After Bieber performed a combination of new and old tracks, the backup dancers returned offstage and he sang a few acoustic tracks with support from his bandmates. In contrast to the high-energy opening that heightened the show, the middle segment showcased Bieber’s clear tone and captivating vocal aura. Years since his teenage debut, Bieber’s content has evolved to set a precedent for the new wave of music. Despite nearly 24,000 audience members screaming the lyrics at the top of their lungs, this acoustic section transported the United Center into a smaller, more intimate concert venue.

Soon after, Bieber picked up the pace and played some of his most popular throwbacks, including “Confident,” “All That Matters,” and “Sorry.” Each audience member—no matter their age—found themselves singing along during some portion of the concert, showing Bieber’s popularity across many demographics.

As part of his Justice In Action movement, Bieber paused his performance to share his take on several global issues such as criminal justice reform, climate action, and voter registration. Through this initiative, numerous organizations have partnered with Bieber’s team to address vital crises and promote a more optimistic future.

Considering his extreme influence on a predominantly young fanbase, it is empowering that Bieber is using his platform to spread positive awareness. For fans who might lack the resources to support these organizations financially, the Justice in Action initiative encourages all Beliebers to “follow impactful organizations on social media [and] volunteer” as alternative outreach methods.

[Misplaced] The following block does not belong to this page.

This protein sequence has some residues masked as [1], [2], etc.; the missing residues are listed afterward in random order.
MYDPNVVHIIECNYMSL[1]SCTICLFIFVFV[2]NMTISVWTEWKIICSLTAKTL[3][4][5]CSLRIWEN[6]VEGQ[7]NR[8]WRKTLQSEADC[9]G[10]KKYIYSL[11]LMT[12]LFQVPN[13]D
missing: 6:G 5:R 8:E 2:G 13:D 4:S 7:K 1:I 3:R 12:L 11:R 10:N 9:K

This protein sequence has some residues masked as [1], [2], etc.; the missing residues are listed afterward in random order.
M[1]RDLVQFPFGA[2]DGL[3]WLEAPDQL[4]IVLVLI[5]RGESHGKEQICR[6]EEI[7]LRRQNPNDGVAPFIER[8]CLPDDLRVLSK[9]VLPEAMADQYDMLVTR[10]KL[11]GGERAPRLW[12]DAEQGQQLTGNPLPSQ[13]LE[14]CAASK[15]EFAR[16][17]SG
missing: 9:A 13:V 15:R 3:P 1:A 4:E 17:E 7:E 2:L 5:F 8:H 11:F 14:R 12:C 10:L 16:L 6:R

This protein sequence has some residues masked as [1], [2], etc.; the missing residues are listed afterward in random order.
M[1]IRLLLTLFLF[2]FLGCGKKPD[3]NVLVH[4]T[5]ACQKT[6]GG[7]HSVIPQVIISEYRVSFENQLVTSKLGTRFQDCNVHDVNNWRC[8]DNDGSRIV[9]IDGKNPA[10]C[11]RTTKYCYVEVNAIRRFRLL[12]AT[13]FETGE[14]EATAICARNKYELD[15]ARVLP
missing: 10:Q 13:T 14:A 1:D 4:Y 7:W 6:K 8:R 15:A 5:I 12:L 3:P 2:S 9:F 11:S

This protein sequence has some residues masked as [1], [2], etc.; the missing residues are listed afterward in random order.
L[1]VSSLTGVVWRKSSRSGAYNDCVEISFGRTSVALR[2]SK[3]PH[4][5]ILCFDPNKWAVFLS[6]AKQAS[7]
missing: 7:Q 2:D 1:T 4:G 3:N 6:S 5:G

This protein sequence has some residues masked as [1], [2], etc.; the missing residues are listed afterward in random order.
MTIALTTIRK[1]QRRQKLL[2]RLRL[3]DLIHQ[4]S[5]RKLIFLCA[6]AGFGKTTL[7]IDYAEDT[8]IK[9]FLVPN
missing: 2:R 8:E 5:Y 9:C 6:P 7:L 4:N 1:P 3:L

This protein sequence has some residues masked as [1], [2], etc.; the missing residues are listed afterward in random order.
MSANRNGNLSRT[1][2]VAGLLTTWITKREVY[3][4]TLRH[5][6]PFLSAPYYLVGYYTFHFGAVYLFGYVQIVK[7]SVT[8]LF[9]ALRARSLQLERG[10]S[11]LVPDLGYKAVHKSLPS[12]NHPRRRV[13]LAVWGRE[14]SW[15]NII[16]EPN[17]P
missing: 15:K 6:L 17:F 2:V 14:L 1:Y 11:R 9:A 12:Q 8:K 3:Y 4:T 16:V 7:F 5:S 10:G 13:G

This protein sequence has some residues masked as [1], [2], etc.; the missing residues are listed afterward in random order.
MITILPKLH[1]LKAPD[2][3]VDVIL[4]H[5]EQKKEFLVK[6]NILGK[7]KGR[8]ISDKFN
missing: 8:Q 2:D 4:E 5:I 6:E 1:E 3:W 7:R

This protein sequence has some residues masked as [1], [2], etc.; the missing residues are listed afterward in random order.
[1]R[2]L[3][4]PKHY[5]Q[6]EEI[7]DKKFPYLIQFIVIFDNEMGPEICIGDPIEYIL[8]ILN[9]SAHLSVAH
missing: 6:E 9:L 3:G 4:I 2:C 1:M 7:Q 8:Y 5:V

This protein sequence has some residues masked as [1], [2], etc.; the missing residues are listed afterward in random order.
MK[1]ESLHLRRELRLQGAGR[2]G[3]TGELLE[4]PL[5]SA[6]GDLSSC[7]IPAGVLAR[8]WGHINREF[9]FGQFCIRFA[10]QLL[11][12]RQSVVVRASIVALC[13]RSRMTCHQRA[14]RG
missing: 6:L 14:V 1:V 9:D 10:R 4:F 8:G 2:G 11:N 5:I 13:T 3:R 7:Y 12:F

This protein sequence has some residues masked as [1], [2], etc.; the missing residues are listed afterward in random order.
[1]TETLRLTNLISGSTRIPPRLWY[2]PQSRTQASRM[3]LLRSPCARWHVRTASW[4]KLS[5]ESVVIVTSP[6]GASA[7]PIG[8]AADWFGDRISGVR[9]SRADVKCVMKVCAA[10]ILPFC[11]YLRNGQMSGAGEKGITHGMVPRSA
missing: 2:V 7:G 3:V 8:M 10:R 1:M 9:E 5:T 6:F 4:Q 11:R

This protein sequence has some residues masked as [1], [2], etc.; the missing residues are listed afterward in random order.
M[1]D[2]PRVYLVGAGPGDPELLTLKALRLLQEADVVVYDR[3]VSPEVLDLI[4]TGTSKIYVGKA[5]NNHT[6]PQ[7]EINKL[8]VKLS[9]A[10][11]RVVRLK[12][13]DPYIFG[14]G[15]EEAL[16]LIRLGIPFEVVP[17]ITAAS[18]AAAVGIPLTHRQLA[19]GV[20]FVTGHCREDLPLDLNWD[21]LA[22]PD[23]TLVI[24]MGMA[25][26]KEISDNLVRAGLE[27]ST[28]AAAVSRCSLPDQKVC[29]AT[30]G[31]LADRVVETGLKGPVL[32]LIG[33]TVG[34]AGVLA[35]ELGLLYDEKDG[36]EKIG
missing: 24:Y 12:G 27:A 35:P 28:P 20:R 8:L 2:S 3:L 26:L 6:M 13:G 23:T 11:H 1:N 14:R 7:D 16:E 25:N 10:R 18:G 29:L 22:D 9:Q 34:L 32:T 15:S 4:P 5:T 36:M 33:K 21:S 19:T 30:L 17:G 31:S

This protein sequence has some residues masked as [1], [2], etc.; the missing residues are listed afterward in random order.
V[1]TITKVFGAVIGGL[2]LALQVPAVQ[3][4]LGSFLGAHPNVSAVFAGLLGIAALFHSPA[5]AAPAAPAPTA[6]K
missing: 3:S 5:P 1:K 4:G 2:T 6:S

Bieber also underscored his Christian faith and devotion to God, which is a theme he explores throughout the “Justice” album. Additionally, he discussed his love for his wife, Hailey Bieber, with great passion to the audience.

As the night began to wind down, another musical surprise awaited. Hip-hop artist Quavo, despite having no apparent connection to Chicago, joined Bieber during the end of “Intentions.” At this point in the concert, it’s fair to say that no one was expecting a second special guest, but Bieber didn’t hold back for his Chi-Town fans.

After performing his songs “Boyfriend,” “Baby,” and “Peaches,” Bieber ended the night with “Anyone”—a number he devoted to his wife and partner in crime, Hailey. The LED backdrop displayed Polaroid-style photos of Justin and Hailey together, and pyrotechnics burst from the stage as the audience belted the lyrics in unison one last time.

Latin students who attended the concert expressed their elation to see Bieber performing once again. For junior Sofia Uddin, who purchased tickets back in 2020, the show displayed a light at the end of the tunnel. “The concert signified a new time in the pandemic,” she said. “Now we are able to safely gather in large groups and enjoy the same events we used to.”

Despite experiencing so many “Changes” since his debut album in 2007, Bieber’s consistent popularity and unwavering fanbase proves he’s not so much of a “Baby” anymore. The Justice World Tour brought fire, energy, a sense of community, and perhaps even a bit “2 Much” fun for a school night.